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Patients find parking is the biggest pain in list of hospital gripes

LONG A&E queues, complaints about cleanliness and bed shortages are the type of complaints we often hear about hospitals.

But one busy Dublin hospital has revealed that the majority of complaints it has received in the past 18 months relate to car parking.

Connolly Hospital in Blanchardstown received 46 complaints in 2009 and 74 for 2010. However, the breakdown of the nature of complaints show the majority of the queries were about car parking facilities there.

Overall, hospitals in the capital refused to reveal details of complaints made about their facilities over the past year.

Some Dublin hospitals, queried under the Freedom of Information Act, have provided a final total of the complaints which were lodged by the public over the physical conditions of the wards and environs of the hospital.

However, none have outlined the exact nature of the complaints to the Herald.

Each of the hospitals concerned provided the basic figures but said that they could supply additional details about the complaints, stating that the records concerned contained information given "in confidence on the understanding that it would be treated as confidential".

The officers at the hospitals said that there was a potential that this information could identify individuals or cases.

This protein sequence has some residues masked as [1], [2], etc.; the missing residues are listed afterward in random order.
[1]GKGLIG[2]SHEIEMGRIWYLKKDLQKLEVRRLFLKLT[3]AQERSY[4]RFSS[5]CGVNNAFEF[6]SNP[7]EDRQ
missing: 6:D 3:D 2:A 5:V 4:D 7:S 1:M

However, similar reports into complaints about childcare facilities have been released to the public, with key confidential information blackened out.

Our Lady's Hospital for Sick Children in Crumlin reported 13 complaints in 2009 but just six so far this year while the Mater Hospital had nine last year and 5 in 2010.


St Vincent's University Hospital racked up a total of 28 complaints over the two years, Beaumont Hospital had 17 and the Rotunda recorded just seven.

St Michael's Hospital, Dun Laoghaire, said that following a search, there were no such complaints on record for the period concerned. Previously, the Health Service Executive was criticised for suppressing the reports of kitchen inspections throughout the country.

The HSE refused a request from this paper for disclosure of hospital kitchen and canteen inspection reports under the Freedom of Information Act.

Representatives said that the decision to deny access to the information was made because the information was covered by "professional secrecy".

But, Dr James Reilly, Fine Gael health spokesman, said that the HSE should stand over all reports and make them public.